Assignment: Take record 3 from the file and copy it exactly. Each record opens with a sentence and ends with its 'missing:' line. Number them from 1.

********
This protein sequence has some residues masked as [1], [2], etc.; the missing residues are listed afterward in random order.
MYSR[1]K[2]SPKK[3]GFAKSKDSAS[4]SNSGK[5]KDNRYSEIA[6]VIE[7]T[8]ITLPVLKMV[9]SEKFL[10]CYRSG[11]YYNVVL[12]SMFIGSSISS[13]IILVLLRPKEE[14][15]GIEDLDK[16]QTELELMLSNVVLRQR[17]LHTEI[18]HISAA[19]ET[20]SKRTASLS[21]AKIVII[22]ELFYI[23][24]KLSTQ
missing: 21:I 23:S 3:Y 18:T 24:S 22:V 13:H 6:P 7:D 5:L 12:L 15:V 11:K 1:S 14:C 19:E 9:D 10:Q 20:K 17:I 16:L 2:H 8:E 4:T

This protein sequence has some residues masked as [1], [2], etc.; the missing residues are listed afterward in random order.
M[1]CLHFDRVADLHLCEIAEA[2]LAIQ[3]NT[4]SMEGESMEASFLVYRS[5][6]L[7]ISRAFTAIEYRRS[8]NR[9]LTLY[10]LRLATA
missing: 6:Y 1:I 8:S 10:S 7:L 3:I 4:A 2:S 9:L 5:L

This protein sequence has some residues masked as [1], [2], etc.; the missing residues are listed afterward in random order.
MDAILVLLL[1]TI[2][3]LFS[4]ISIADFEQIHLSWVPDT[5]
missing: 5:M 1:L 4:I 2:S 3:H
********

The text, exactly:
This protein sequence has some residues masked as [1], [2], etc.; the missing residues are listed afterward in random order.
MDAILVLLL[1]TI[2][3]LFS[4]ISIADFEQIHLSWVPDT[5]
missing: 5:M 1:L 4:I 2:S 3:H